We sent our youngest daughter off to her senior year of college last week. After eight years of watching the kids leave it’s become easier. We hugged, said our good-byes early, and she took off later that afternoon when I wasn’t even around.
In the beginning this stinging letting go process accosted me unaware. My husband would have to peel me off as I hugged my child one more time in the dorm room. Home life was upset, my identify as a stay-at-home mom faded, and control diminished.
As a parent, this release of my children continues to pop up (with I’m sure more to come). I thought of all the first times I had to release my child to someone else:
- the first baby sitter
- the first kindergarten class
- the first slumber party at someone else’s home
- the first day of middle school
- the first time my child drove with the new license
- the first time my child traveled on an international mission trip
- the first time my husband and I dropped the kids off at college
- the first time we watched our daughter take off and drive halfway across the country to start her first job
It’s not just in parenting, though, where we let go. My father-in-law is quite ill and on my mind. I’m preparing to release him as I have both my parents. I’ve relinquished friendships as well.
I don’t like it. I don’t want to let go—yet I know it’s part of life. I must let my daughter go so she can be and do all that God designed her for. I need to let my father-in-law go so he can see His Father and be healed and whole in heaven.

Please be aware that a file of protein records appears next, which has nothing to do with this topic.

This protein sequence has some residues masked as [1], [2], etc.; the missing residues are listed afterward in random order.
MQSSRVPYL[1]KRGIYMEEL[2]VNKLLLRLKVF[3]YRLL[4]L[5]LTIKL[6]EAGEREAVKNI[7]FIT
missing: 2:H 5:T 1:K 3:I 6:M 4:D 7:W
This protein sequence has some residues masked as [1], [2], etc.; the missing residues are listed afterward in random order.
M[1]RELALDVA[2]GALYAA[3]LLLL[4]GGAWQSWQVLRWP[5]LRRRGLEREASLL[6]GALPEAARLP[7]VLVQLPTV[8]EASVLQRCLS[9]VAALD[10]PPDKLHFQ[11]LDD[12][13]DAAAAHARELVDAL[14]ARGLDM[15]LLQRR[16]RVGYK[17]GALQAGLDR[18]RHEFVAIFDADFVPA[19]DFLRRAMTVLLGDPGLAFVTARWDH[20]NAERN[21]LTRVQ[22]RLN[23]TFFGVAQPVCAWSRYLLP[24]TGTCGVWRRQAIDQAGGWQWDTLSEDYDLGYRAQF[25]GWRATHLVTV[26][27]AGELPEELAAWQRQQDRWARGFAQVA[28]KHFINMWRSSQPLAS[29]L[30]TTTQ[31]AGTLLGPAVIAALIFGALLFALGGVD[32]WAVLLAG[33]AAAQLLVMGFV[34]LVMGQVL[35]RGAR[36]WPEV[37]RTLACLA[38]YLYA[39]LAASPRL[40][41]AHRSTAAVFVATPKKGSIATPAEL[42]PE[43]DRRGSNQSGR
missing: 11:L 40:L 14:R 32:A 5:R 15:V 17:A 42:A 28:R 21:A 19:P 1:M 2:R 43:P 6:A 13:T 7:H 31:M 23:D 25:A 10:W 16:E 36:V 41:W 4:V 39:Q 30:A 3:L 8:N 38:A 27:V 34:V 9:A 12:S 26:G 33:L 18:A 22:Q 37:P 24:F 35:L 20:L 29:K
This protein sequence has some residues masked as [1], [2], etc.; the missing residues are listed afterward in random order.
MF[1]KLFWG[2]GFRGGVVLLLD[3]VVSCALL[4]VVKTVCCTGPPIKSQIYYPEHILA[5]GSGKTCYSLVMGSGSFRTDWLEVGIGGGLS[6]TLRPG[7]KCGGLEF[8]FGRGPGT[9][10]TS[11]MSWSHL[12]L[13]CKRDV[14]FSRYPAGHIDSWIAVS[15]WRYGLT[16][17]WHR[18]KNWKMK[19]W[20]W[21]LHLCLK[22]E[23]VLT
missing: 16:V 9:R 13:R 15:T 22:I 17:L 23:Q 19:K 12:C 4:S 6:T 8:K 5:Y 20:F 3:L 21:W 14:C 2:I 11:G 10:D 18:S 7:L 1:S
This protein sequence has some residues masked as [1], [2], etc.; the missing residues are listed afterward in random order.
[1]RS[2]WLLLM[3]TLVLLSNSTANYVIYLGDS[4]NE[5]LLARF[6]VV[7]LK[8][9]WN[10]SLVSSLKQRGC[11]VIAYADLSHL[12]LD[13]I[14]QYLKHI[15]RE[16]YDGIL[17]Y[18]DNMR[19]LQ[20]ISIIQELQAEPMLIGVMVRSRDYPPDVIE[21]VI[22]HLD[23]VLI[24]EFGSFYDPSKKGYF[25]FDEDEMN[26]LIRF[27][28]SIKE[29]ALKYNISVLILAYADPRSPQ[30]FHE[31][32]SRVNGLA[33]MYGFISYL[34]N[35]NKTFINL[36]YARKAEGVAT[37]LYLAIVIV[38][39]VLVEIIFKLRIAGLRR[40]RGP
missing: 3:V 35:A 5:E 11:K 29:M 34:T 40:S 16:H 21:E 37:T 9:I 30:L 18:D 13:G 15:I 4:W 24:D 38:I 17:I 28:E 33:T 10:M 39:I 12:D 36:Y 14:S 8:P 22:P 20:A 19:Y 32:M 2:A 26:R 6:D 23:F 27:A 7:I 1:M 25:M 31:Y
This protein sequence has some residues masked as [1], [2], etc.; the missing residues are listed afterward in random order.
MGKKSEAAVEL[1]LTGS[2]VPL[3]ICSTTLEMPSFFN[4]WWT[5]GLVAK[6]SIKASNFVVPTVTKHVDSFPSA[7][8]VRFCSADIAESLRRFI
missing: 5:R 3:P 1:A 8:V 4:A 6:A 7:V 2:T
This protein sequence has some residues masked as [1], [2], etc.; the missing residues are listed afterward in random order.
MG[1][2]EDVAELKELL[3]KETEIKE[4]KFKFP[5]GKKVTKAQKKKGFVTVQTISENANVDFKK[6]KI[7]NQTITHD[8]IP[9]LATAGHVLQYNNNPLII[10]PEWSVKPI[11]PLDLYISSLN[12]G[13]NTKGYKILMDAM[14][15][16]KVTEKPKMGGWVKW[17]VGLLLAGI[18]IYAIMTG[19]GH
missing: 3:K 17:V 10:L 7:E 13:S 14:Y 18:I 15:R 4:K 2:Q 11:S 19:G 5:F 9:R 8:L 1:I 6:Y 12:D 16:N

We don’t let them go because we don’t care but because we do.
God never intended for us to cling to people. Even Jesus told Mary Magdalene not to cling to Him (John 20:17). He was leaving earth and going back to His Father, and Mary needed something else to cling to.
She would have to cling instead to the promise that Jesus would return one day. She would need to hold on to the promise that His Spirit would dwell in her, lead and guide her, and be with her.
I don’t know if she continued to live in the “what was” or the present–that Jesus would be just as alive after He left as He was while walking with her on earth. We do know that Mary Magdalene let go of Jesus, left, and found the disciples to tell them the good news.
Besides people, we need to let go of behaviors and attitudes that hold us back from following Jesus and experiencing all He has for us. These could be lies we’ve believed, anger we’ve harbored, bitterness that’s taken root, unconfessed sin, idols, prejudices that blind us to another’s plight, and hate that keeps us from loving others as God would want us to. They are toxic in our lives and others, yet we still hold on to them.
I don’t want to be ladened with any of these so l’m using this season to discern where I may be gripping something or someone too tightly. As I let go of my identity as a mother with kids at home, I cling to my identity as a child of God. It’s in this identity I know I am loved, cherished, blessed, forgiven and redeemed. I cling to Jesus believing I will always be a mother, but what that looks like will change. I’m letting go of some toxic things that never should have a had a hold in my life in the first place.
Friends, it’s time to release some people or maybe some things—those people and things we were never meant to grip tightly to.
Know, though, we never let go with nothing to hold on to; but rather we let go with one hand while holding tightly to Jesus and His promises with the other.